20. I was out hunting some dredge tailings yesterday and did some testing with the SDC 2300 and the Gold Bug Pro on some specimens. I tested a variety of pieces but the one that is most interesting is in the pic below. I previous tested this with the GPX 5000 with standard 11” mono and it registered only very slightly when touching it to the coil. The GB pro with the 6x9 coil in all metal mode will easily pick this up at 8”-9” in an air test. The SDC in an air test was slightly less at 7”-8”. I then put this at the bottom of an 8” hole without covering it up and retested. No change on the SDC but the GB was now barely able to pick it up. After filling the hole the SDC still had no problem but I couldn’t pick it up at all with the GB. Further testing determined that the GB would pick this up at only about 4”-5” when buried. I actually found this specimen about 4” below the bottom of an 8”-10” hole where I dug out a large square nail. Other observations were that on the buried test the GB was only slightly deeper in all metal than in disc. mode but the target response area is far greater in all metal. In all metal I tested with the machine ground balanced neutral and with ground balance at + 10 and – 10 on the GB screen. Also if I put one of the numerous hot rocks from the tailings over the specimen it almost completely masked it. After this test I carefully covered over a 15’x20’ area with both detectors from 2 directions and marked all targets. I got 7 targets with the GB and 9 with the SDC. The 7 with the GB were all seen by the SDC but the GB could not see the other 2 SDC targets. 6 were square nails and one was a small piece of tin. The 2 the SDC saw that the GB did not were a small (about ½”) tip of a rusty square nail at 4” and the item in pic 2 below at a about 6 1/2 inches. Not certain what this item is. Looks like some kind of melted metal possibly solder. It reads on the GB screen about the same as gold or lead but too hard to be lead. This screamed on the SDC and once out of the ground hits very hard on the GB also. I reburied it at about the same depth and the GB hit it fine. It seems that there are certain situations or rocks that mask targets from the GB. Last observations are that the GB seems much more sensitive to iron targets than the SDC. The deeper nails were stronger signals on the GB but on the specimen in the pic and some heavier gold specimens I tested the SDC clearly had significantly more depth in the ground (at least 25% - 30%). Bottom line the SDC will clearly potentially find more specimens than the GB in tailings if you have the patience to dig every target but with the amount of trash in the area I was hunting it would be difficult to have the discipline to dig all targets. I have gone out many times with the intention of digging everything but after 3-4 hours of digging junk ever couple of feet I usually fall back to using the Disc. to try to determine if its trash. Given the random distribution of specimens in the tailings this is most likely gives the best overall odds but that being said I have found a couple of nice pieces that in ground read and sound just like nails on the GB pro (Target id only in the high 20’s in disc. and 3 or more bars on the iron indicator in all metal. Once out of the ground or reburied they read in the normal 48 to high 50’s range in disc and 0-1 bar on the iron scale in all metal.) I am trying to video as many digs as possible to try to catch one of these to post showing the sounds and readings. It would be great to get some of the groups opinions on the reason for this.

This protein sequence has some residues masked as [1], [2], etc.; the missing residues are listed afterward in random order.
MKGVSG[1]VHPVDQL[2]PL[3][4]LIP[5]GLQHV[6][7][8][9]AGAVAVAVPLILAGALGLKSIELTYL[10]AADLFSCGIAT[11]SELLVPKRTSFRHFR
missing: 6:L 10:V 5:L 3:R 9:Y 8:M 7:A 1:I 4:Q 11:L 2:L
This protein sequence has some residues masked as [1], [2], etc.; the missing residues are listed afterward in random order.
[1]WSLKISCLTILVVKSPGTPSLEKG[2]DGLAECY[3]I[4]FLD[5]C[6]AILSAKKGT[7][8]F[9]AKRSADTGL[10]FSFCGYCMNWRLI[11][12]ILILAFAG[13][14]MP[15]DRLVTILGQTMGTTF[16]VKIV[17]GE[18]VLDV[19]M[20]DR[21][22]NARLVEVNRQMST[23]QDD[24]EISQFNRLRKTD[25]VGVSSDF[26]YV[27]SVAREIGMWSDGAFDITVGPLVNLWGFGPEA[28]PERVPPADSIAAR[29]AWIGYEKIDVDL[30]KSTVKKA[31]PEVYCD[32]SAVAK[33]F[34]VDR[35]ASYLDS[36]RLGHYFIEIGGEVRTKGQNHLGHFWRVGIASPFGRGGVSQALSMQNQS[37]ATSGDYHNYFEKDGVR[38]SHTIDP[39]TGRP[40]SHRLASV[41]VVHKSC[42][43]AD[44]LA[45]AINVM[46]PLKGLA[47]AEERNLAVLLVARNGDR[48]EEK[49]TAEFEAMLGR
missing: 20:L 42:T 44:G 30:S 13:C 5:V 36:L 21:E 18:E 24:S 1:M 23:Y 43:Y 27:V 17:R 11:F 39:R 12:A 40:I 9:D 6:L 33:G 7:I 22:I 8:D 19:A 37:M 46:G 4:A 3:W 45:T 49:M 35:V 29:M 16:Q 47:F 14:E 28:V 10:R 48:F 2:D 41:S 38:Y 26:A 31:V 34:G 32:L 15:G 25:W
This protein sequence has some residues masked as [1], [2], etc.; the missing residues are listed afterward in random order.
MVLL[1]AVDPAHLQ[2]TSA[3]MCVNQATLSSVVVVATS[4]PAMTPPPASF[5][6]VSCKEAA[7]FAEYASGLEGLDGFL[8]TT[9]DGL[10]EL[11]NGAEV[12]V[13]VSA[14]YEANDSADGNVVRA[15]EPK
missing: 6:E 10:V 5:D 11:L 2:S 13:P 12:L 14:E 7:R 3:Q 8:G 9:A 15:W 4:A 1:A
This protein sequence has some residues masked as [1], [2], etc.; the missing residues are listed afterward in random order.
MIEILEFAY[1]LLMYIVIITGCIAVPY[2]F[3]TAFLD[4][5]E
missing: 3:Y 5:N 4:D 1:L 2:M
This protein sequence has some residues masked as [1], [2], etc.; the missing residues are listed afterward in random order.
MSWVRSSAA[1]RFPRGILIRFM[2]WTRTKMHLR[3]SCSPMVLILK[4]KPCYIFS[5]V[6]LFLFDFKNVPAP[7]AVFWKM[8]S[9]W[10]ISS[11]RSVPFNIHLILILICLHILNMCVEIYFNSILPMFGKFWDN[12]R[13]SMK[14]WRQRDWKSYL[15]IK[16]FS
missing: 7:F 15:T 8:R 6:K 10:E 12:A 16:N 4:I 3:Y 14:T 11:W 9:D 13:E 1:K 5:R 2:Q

21. While out on the Sawtooth adventure, Dee tried a GB Pro 5" coil on her F-75. Guess what.... it worked! Steve, any comments about that?
  22. Hi. I bought a couple of gold nuggets from a guy that needed some cash. Out of curiosity and I guess peace of mind I ran them over the coil of my Gold Bug Pro. One came in around the low 50s like the rest of my nuggets I have found but the 6.6 gram solid nugget came in from 68 to 72. Is that a little high for gold? Thinking its because its bigger than any nuggets I have found in the past. The other nugget I bought is 6 grams and comes in at 52 but it is not solid. It is more of a crystalline type nugget. Very pretty.